Talking ’bout Editors Who Preach to the Choir.

In 1, selliing antques on December 15, 2009 at 3:48 am

Last week a young woman walked into my office, resume in hand. After being on the retail end of antiques for more than ten years, she was angry that mid-level dealers were folding and wanted to talk about things she could do that would make them see the need to change their ways.

“Mid level dealers,” she sad, “won’t change the way they are marketing. They’re all going to go under…if… I’ve tried to teach them but they won’t listen. How do you do it?”

Rather than taking credit for being of the same mind as she, I commiserated. The young woman was talking true.

She talked about the Magazine Antiques not being able to reach anyone under 100, and I had to laugh.  If only they would lighten up a bit.

The Magazine Antiques, like its poor imitator, New England Antiques Journal, is stuffy-stodgy-pompous in its presentation of excellent information. Just look at the covers. There is nothing on those covers that makes you want to reach out and touch.

Now ,look at the covers of magazines with good circulations.What a difference!

When Elizabeth Pochado (The Magazine Antiques)  and John Fiske (The New England Antiques Journal)  talk about reaching young collectors, whom they refer to as Gen X and Gen Y, they do it from an ivory tower. (Presumably mastedon ivory.)

On the other hand, when Southern Accents talks antiques, they bring them to life.  They decorative arts and vintage furnishings they spot light always appear in context.

Southern Accents understands that people relate to people, and rooms that they might aspire to, and talk about decorating their homes, rather than the age of the mastedon ivory, or the articulation and reticulation of the design.  In other words the shelter magazines get it because they understand the market.

The old guard in antiques publishing is  striving to be authoritative and in n so have worked themselves into an untouchable cell.   By positioning the product as disembodied photos all but behind museum glass, they are preaching to the choir. Only scholars, expert or other similarly inclined reader are going to relate.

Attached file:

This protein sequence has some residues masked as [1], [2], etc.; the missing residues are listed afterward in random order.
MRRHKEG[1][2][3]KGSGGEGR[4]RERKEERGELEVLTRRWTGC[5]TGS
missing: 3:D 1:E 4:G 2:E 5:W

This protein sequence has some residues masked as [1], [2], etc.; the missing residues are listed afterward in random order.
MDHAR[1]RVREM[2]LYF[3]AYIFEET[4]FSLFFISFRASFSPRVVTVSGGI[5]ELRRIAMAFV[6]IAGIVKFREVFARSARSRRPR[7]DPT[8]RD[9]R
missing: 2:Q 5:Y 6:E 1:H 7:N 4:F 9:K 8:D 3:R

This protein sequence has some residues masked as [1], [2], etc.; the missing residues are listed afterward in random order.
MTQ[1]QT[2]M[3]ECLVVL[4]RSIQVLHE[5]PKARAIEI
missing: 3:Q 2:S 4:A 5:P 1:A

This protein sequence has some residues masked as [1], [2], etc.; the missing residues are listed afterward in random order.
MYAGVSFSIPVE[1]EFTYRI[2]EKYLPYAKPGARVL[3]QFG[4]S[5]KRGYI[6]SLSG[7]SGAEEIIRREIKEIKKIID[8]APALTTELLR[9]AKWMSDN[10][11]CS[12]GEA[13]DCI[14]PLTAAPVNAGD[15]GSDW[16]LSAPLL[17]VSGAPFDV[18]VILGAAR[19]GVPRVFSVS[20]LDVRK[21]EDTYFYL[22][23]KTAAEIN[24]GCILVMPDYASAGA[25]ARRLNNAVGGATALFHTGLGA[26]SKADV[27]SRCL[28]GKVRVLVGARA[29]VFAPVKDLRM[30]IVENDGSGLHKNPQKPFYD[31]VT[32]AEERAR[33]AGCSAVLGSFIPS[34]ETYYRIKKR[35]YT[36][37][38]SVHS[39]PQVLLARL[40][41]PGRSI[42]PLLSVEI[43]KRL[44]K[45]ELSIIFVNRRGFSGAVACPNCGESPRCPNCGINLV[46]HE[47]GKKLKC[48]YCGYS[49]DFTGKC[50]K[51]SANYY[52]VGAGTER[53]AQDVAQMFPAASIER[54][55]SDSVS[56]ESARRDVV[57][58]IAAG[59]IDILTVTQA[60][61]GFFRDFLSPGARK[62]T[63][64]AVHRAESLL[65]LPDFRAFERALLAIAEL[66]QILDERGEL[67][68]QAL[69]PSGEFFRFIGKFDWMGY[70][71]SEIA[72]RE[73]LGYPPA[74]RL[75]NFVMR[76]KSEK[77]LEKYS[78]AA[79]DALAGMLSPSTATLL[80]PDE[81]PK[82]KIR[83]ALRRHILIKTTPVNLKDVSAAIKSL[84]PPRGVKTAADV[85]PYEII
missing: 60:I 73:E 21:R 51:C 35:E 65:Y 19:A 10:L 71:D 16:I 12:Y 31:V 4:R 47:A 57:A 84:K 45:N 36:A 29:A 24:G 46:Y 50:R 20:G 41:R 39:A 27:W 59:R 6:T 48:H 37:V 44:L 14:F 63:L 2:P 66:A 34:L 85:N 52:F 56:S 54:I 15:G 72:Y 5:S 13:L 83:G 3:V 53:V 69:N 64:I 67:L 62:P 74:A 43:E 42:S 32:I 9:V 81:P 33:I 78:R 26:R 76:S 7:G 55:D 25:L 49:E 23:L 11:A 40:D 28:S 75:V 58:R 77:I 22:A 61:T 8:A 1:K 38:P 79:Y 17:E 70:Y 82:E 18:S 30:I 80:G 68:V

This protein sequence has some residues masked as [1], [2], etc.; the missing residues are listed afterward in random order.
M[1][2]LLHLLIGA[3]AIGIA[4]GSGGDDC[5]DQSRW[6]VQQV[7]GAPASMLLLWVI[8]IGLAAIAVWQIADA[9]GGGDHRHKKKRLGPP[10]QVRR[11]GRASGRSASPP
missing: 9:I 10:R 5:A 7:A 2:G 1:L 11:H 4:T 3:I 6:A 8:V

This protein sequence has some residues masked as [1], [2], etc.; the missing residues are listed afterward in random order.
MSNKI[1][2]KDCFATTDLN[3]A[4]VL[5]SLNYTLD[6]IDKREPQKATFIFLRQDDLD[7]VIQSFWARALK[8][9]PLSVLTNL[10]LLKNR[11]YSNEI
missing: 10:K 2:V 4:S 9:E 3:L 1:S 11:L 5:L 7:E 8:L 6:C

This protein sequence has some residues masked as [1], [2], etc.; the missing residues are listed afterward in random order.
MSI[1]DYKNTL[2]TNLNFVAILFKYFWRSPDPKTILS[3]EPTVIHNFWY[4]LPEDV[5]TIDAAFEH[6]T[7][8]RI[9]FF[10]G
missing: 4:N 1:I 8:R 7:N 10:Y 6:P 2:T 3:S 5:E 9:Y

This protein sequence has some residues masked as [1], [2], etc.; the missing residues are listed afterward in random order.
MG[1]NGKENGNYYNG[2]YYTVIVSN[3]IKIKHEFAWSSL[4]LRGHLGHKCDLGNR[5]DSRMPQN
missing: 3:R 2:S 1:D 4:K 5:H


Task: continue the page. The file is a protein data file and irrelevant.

Art, antiques’ counterpart and rival for young dollars, certainly has found a home in the homes of young collectors. Why? Because it’s hot. It’s hip. It is marketed as a status symbol, a lasting treasure by dealers who mix (martinis), mingle (at social events), market (with ads, blogs, social networks.)

It’s double jeopard when these same editors talk about  Gen X or Gen Y. Suppose, just suppose, you picked up a pub note in the front of a magazine that called  you Gen G (for gray haired) or Gen S (for Senior, maybe even Slow) wouldn’t you think they were talking about someone else? Certainly, that person could not be you.

People, collectors, buyers, men, women are not a Gen, they are bodies with faces, names, desires and opinions. Most have two articulated thumb for texting. Most have the means to buy whatever you’re selling if you engage them in a dialog.

My feeling is that antique dealers, the Magazine Antiques, New England Antiques Journal are afraid to talk like they mean it.  They do not want to engage because then it would be incumbent on them to do it again and again and again. And that would be work rather than cerebral volleyball.

  1. In fairness to New England Antiques Journal, like other antiques periodicals (e.g., Maine Antiques Digest), it straddles a fence. It’s partly a consumer and partly a trade publication. Quite often, it is addressing members of the trade, not members of the public. The Magazine Antiques has less excuse for a stodgy approach to its subject. Old habits die hard.

  2. We have a mid-level antiques store (or maybe lower level), but are the ONLY antiques biz in the trade to offer an under-30 club discount.
    Yup, anyone under 30 years of age can sign up and get discounts.
    When asked why, we tell people it’s because we BUY from grey-haired aliens and sell to hip city dwellers.

    Kidding aside, we’ve talked to hundreds if not thousands of dealers, and told them to do the same….. no takers! As a business person I lament their foresight when present with such a simple money-maker.

    Like lemmings to the cliff they go, and then wonder why they aren’t seeing new younger customers? Our club is going strong and building each year.

    simple concept, easy to implement.

    See for details.

    Start your own now. There is NO downside.

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